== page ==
Cases reported "Hernia, Ventral"

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11/97. Incisional hernia and fascial defect following laparoscopic surgery.

    Complications involving the abdominal wall, particularly incisional hernias, were not expected when laparoscopic procedures were first introduced. With the increasing number of laparoscopies in abdominal surgery, more incisional hernias are observed. The authors report 13 cases of umbilical incisional hernia, which occurred late after laparoscopic cholecystectomy, and one case of omental procidentia through a lateral port, which occurred early after laparoscopic hernia repair with the transabdominal preperitoneal technique. There are 4 men and 10 women (mean age, 59.8 years; range, 40-74 years). Between March 1991 and December 1997, a total of 1,287 patients underwent laparoscopic operations at the Surgical Department of the Gradenigo Hospital in Turin, italy. Incisional hernia incidence is 1%. risk factors, such as chronic bronchitis or weight increase, which give rise to endoabdominal pressure, are present in some cases. malnutrition may have a major role in many cases. calculi larger than 15 mm are also seen frequently. Postlaparoscopy incisional hernia is generally a minor complication--only once did its occurrence cause a strangulated hernia. All precautions, including fascial suturing, must be taken to reduce the 1% incidence of postoperative incisional hernias.
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ranking = 1
keywords = operative
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12/97. Congenital spigelian hernia and cryptorchidism: cause or coincidence?

    Congenital spigelian hernia (SH) is very rare in the pediatric age group. This is a report of two cases of SH in 1-week and 3-month-old male infants. A review of the literature revealed only 35 cases of SH in children younger than 17 years of age, bringing the total including our 2 cases to 37. There were 25 males and 12 females, a ratio of 2.1:1. Their ages ranged from 6 days to 17 years (mean 4.52 years). The hernia was situated on the right side in 13, the left side in 19, and was bilateral in 4. In one case the side of the hernia was not mentioned. In 29 cases the hernia was spontaneous while in 5 it was caused by trauma. In 3 children the hernia developed postoperatively, in 2 following repair of a congenital diaphragmatic hernia and in 1 following excision of a mediastinal neuroblastoma. Two children presented with a strangulated SH. Eleven of the 35 previously reported children had associated conditions; in 5 there was an ipsilateral undescended testis (UDT). Our two infants with SH also had an ipsilateral UDT. The significance of this association is discussed.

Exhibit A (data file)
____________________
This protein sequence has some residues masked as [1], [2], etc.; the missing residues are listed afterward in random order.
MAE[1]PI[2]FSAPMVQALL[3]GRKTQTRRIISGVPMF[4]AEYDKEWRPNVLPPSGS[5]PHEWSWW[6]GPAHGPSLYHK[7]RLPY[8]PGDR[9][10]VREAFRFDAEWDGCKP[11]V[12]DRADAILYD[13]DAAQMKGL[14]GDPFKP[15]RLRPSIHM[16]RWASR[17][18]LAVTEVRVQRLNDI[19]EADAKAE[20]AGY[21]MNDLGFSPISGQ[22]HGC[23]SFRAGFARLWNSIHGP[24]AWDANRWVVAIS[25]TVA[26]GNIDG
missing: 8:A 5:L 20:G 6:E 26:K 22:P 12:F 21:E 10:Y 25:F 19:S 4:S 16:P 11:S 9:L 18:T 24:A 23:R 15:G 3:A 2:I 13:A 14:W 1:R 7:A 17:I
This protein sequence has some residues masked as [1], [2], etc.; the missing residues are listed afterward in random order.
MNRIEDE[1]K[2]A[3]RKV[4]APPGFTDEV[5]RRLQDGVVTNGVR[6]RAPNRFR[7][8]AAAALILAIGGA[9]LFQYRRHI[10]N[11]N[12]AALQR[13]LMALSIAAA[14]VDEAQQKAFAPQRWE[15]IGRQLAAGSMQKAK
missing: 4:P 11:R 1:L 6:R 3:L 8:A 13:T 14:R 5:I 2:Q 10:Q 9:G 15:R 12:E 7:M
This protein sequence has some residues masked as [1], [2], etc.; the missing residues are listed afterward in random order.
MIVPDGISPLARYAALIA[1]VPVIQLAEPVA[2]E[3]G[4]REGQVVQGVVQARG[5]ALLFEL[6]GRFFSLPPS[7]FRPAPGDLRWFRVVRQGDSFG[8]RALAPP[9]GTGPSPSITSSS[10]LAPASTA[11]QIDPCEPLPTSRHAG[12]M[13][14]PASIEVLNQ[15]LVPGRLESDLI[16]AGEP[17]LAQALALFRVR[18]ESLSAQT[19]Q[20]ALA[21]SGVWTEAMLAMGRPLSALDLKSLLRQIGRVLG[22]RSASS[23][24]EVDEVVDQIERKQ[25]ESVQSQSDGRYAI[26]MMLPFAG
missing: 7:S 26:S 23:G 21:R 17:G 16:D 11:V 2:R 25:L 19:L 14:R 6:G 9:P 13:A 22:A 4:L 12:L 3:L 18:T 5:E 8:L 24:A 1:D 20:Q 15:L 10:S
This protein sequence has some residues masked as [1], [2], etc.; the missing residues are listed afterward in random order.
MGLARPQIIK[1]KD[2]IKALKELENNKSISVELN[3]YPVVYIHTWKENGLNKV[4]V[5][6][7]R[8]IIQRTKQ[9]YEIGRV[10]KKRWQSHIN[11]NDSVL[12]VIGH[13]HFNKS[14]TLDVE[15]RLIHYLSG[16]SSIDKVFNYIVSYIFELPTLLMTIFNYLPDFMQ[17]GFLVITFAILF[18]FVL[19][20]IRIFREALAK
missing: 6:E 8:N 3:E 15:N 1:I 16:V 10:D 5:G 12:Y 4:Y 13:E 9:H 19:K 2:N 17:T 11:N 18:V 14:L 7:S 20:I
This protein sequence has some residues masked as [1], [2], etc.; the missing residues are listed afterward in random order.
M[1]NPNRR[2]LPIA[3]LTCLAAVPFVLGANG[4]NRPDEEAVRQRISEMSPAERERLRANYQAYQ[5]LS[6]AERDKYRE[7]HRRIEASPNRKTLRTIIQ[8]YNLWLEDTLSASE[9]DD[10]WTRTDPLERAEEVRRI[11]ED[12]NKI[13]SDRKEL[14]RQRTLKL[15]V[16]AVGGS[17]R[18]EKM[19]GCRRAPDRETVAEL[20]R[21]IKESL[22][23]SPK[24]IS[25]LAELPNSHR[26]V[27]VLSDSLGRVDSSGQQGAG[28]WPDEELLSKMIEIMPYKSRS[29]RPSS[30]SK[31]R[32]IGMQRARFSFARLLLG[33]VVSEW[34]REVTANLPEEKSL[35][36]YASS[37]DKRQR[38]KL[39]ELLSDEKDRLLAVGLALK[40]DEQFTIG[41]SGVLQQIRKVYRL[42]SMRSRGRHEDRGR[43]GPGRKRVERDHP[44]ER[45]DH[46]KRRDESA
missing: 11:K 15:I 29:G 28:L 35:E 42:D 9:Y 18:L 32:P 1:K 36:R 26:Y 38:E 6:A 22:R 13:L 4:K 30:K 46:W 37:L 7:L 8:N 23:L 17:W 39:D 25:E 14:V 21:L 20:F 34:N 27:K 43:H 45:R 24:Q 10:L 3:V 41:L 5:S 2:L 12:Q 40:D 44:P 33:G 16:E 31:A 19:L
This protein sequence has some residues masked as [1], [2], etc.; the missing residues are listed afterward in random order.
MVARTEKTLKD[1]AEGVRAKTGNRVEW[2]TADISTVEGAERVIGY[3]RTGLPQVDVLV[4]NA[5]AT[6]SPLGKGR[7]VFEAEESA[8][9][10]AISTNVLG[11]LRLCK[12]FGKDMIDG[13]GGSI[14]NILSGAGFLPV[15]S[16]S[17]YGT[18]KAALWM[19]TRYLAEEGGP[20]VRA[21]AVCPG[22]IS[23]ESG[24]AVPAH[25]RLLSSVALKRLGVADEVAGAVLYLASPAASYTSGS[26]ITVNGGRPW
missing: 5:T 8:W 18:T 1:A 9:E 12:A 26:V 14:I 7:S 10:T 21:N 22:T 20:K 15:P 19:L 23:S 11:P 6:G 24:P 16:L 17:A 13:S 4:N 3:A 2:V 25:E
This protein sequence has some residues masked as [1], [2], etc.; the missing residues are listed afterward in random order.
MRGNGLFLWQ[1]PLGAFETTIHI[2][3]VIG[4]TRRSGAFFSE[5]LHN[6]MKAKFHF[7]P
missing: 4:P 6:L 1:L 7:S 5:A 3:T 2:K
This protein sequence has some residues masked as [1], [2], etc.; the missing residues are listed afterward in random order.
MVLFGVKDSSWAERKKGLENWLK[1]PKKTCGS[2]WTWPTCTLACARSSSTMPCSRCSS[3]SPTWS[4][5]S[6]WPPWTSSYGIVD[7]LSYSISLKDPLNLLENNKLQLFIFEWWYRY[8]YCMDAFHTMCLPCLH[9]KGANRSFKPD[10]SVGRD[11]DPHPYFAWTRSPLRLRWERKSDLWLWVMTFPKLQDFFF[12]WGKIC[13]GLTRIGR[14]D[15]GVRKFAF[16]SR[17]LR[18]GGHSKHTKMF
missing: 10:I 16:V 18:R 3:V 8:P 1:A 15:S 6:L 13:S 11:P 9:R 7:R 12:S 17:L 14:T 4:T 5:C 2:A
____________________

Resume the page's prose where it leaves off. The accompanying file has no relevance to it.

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ranking = 1
keywords = operative
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13/97. Recurrent ventral herniation in ehlers-danlos syndrome.

    ehlers-danlos syndrome is an inherited collagen disorder characterized by skin hyperextensibility, joint laxity, and tissue friability. In this study, it was hypothesized that ehlers-danlos syndrome is frequently undiagnosed in patients who present for repair of ventral abdominal wall hernias. A retrospective chart review was conducted, and patients who had presented for elective repair of recurrent abdominal wall herniation were identified. In all patients, one or more prior attempts at repair with either mesh or autologous tissues had failed. patients in whom abdominal wall components were lost secondary to extirpation or trauma, patients who had required acute closure, and patients with less than 2 months of follow-up were excluded. Twenty patients met these criteria. Twenty cases of recurrent ventral hernia repairs were reviewed, with special attention to identification of the preoperative diagnosis of ehlers-danlos syndrome. patients ranged in age from 29 to 75 years, with a mean age of 54 years. Five patients were male (25 percent), and 15 were female (75 percent). The majority (95 percent) were Caucasian. The most common initial procedures were gynecologic in origin (35 percent). A precise closure technique that minimizes recurrence after ventral hernia repairs was used. With use of this technique, there was only one recurrence over a follow-up period that ranged from 2 to 60 months (mean follow-up duration, 25.7 months). Two patients with ehlers-danlos syndrome were identified, and their cases are presented in this article. The "components separation" technique with primary component approximation and mesh overlay was used for defect closure in the two cases presented. The identification of these two patients suggests the possibility of underdiagnosis of ehlers-danlos syndrome among patients who undergo repeated ventral hernia repair and who have had previous adverse postoperative outcomes. There are no previous reports in the literature that address recurrent ventral abdominal herniation in patients with ehlers-danlos syndrome.